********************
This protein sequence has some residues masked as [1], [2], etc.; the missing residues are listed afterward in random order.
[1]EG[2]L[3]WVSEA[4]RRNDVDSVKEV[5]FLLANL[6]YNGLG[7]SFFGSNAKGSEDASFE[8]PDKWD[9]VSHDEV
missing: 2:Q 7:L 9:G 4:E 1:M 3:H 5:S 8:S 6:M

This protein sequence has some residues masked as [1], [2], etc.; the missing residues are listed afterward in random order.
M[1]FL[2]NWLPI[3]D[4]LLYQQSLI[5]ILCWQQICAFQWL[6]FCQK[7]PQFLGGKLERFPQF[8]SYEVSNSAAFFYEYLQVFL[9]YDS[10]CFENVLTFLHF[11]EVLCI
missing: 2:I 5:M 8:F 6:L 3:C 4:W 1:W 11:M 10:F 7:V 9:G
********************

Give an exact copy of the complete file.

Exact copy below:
This protein sequence has some residues masked as [1], [2], etc.; the missing residues are listed afterward in random order.
[1]EG[2]L[3]WVSEA[4]RRNDVDSVKEV[5]FLLANL[6]YNGLG[7]SFFGSNAKGSEDASFE[8]PDKWD[9]VSHDEV
missing: 2:Q 7:L 9:G 4:E 1:M 3:H 5:S 8:S 6:M

This protein sequence has some residues masked as [1], [2], etc.; the missing residues are listed afterward in random order.
M[1]FL[2]NWLPI[3]D[4]LLYQQSLI[5]ILCWQQICAFQWL[6]FCQK[7]PQFLGGKLERFPQF[8]SYEVSNSAAFFYEYLQVFL[9]YDS[10]CFENVLTFLHF[11]EVLCI
missing: 2:I 5:M 8:F 6:L 3:C 4:W 1:W 11:M 10:F 7:V 9:G